With those questions on the table, they brought in Alex Trillo, a behavioral ecologist who studies courtship behavior. Trillo explained the ways different animals mate: monogamously, polygamously, and sometimes in more complicated arrangements. Red foxes “cuff,” too, Trillo explained, pairing up for a single winter and then separating.

“So, the male red fox next winter might be the stepdad,” said Whatley.

“That sounds like a ‘Maury’ episode waiting to happen,” Shodiya added.

Listening to Dope Labs is like being welcomed into a conversation between best friends, squeezed into the corner booth of a familiar restaurant. It is audio candy, bright and funny.

It is also plenty serious. Shodiya and Whatley know that, as Black women in STEM (science, technology, engineering, and mathematics), they are demographic outliers. Blacks make up about 13 percent of the young-adult population in the United States but accounted for 2 percent of doctoral degrees in engineering and 3 percent in biological and biomedical sciences in 2018-19, according to the U.S. Department of Education. Last year, the digital magazine Undark analyzed four decades of data and found the share of undergraduate STEM degrees awarded to Black graduates peaked in the early 2000s. Even as the federal government steps up its STEM diversity initiatives, the report said, “those hard-won gains for Black representation in the sciences are quietly slipping away.”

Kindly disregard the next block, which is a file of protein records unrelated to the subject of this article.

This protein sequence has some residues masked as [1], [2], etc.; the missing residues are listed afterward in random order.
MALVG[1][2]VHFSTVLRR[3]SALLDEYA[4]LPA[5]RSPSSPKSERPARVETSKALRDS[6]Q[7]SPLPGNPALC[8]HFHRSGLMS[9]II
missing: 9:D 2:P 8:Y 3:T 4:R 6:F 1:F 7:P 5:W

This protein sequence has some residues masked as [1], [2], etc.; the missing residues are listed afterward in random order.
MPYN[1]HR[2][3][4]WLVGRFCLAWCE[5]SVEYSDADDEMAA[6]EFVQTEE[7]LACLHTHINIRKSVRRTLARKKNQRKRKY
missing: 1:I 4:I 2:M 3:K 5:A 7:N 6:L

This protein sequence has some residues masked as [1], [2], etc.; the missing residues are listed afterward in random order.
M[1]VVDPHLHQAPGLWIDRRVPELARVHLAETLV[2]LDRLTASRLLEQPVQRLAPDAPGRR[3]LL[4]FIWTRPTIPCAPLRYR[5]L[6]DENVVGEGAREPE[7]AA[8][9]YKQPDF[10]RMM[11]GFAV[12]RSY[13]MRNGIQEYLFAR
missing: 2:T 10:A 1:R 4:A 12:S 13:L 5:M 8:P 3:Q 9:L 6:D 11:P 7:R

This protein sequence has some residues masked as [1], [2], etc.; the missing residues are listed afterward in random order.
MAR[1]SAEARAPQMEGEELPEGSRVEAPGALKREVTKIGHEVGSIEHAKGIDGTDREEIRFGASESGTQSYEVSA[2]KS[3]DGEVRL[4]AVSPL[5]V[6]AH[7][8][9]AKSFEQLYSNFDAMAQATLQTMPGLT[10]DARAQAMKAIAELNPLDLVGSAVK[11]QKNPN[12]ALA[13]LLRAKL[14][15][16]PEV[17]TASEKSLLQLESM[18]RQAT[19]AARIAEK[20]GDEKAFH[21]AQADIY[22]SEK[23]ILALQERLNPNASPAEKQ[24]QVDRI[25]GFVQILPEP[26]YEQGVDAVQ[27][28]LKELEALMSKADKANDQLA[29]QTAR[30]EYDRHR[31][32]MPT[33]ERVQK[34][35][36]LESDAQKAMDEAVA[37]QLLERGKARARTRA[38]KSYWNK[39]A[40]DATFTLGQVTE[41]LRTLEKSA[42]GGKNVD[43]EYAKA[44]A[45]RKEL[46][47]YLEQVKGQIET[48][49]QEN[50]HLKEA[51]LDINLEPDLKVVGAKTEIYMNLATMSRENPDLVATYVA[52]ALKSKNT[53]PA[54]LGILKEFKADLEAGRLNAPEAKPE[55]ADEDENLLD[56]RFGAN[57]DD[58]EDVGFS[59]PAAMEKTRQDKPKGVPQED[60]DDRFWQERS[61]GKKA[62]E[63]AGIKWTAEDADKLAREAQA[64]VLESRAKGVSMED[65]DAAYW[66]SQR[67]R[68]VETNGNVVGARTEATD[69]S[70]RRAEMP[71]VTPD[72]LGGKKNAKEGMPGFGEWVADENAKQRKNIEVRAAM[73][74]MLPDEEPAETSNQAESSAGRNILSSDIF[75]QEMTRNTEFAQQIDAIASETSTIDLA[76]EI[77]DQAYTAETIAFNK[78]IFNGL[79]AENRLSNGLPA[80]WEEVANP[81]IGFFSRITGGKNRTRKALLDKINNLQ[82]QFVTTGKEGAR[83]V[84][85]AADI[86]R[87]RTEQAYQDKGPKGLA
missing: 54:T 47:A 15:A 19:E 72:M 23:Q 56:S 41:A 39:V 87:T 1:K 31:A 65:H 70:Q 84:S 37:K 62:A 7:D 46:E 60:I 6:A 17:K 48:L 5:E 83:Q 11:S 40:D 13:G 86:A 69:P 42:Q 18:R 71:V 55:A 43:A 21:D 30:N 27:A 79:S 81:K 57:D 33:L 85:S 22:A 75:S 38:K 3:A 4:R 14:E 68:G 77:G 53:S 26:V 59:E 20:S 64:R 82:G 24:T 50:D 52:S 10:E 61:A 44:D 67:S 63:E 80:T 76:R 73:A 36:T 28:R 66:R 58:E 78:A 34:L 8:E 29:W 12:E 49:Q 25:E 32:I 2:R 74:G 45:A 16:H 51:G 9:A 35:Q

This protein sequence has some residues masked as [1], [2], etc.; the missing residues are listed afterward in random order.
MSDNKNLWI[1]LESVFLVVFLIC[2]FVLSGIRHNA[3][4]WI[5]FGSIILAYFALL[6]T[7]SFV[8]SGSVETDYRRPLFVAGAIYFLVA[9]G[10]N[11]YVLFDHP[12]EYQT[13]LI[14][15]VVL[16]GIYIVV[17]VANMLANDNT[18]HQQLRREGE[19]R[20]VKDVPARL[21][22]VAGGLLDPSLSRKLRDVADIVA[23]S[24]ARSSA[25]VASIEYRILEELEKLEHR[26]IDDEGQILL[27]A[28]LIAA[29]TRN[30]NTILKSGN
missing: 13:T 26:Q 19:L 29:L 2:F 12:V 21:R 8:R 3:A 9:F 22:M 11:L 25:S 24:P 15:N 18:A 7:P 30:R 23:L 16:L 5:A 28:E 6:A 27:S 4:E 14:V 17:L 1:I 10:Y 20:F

The podcast, then, is their effort to reach people who have been excluded from academic science: Blacks, other people of color, women, LGBTQ folks, and people with disabilities. “This 100 percent shapes the format of our podcast,” says Whatley, who is also the assistant director of the University of Maryland’s Biological Sciences Graduate Program. “It shapes every word that we choose to say or choose not to say.”

Anyone who has muddled through a science journal article knows that the language is not meant to be inclusive. Jargon, boilerplate, and acronyms dissuade all but the specialists. Studies show academic writing has grown less accessible over time.